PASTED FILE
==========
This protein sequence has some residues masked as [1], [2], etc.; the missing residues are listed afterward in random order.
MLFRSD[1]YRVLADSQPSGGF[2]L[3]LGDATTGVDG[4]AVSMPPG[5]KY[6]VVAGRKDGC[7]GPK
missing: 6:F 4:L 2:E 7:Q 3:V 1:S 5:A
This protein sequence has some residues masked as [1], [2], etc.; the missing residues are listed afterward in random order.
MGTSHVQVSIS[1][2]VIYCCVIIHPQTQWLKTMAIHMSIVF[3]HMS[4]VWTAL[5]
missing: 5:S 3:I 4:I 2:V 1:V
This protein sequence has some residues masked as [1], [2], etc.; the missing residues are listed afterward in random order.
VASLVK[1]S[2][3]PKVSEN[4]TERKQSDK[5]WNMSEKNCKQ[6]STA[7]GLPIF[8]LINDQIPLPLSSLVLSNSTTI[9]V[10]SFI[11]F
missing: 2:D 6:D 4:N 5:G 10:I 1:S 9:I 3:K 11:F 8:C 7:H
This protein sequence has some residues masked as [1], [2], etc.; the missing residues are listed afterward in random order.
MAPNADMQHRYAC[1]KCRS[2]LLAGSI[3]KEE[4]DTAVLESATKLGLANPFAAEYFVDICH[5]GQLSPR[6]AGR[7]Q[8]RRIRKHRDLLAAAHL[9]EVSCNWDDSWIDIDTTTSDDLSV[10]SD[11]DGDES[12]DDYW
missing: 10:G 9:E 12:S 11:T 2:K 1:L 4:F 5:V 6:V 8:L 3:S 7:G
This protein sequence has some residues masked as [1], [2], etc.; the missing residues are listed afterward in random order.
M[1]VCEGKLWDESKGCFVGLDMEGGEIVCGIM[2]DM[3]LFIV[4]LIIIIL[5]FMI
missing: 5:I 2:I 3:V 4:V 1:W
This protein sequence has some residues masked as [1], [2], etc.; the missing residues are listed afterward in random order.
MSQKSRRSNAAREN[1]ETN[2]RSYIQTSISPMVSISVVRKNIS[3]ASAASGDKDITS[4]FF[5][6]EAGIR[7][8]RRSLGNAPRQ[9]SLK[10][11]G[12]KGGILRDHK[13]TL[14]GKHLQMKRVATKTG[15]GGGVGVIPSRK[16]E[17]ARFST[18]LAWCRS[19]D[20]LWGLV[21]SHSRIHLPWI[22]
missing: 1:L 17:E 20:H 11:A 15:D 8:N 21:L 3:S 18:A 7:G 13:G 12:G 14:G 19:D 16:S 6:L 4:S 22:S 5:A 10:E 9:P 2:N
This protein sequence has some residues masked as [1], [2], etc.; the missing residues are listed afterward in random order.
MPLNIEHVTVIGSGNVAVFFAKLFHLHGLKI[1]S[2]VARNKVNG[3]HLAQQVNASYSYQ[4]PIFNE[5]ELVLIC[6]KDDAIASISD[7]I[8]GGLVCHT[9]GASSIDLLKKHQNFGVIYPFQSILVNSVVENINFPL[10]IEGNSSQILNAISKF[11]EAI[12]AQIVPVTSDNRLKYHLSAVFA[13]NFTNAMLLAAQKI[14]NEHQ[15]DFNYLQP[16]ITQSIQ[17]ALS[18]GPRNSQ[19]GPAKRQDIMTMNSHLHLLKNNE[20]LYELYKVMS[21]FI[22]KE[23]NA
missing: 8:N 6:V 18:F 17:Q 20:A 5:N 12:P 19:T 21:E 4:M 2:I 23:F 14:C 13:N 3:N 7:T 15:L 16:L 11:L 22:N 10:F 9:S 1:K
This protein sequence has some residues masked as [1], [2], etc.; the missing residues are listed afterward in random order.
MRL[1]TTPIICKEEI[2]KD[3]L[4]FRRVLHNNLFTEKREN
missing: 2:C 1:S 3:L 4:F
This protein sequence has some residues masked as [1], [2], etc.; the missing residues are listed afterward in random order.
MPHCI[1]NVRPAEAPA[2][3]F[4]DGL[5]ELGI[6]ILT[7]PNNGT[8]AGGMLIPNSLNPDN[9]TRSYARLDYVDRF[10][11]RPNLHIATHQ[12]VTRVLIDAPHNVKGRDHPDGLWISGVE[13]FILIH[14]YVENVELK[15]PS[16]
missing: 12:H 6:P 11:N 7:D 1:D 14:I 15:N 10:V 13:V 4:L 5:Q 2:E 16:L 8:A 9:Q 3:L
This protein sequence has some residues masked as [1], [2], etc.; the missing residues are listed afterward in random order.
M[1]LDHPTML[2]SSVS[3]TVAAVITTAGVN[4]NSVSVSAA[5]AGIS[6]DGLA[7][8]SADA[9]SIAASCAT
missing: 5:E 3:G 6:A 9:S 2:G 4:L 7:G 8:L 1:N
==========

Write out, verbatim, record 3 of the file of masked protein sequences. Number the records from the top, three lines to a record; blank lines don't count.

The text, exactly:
This protein sequence has some residues masked as [1], [2], etc.; the missing residues are listed afterward in random order.
VASLVK[1]S[2][3]PKVSEN[4]TERKQSDK[5]WNMSEKNCKQ[6]STA[7]GLPIF[8]LINDQIPLPLSSLVLSNSTTI[9]V[10]SFI[11]F
missing: 2:D 6:D 4:N 5:G 10:I 1:S 9:I 3:K 11:F 8:C 7:H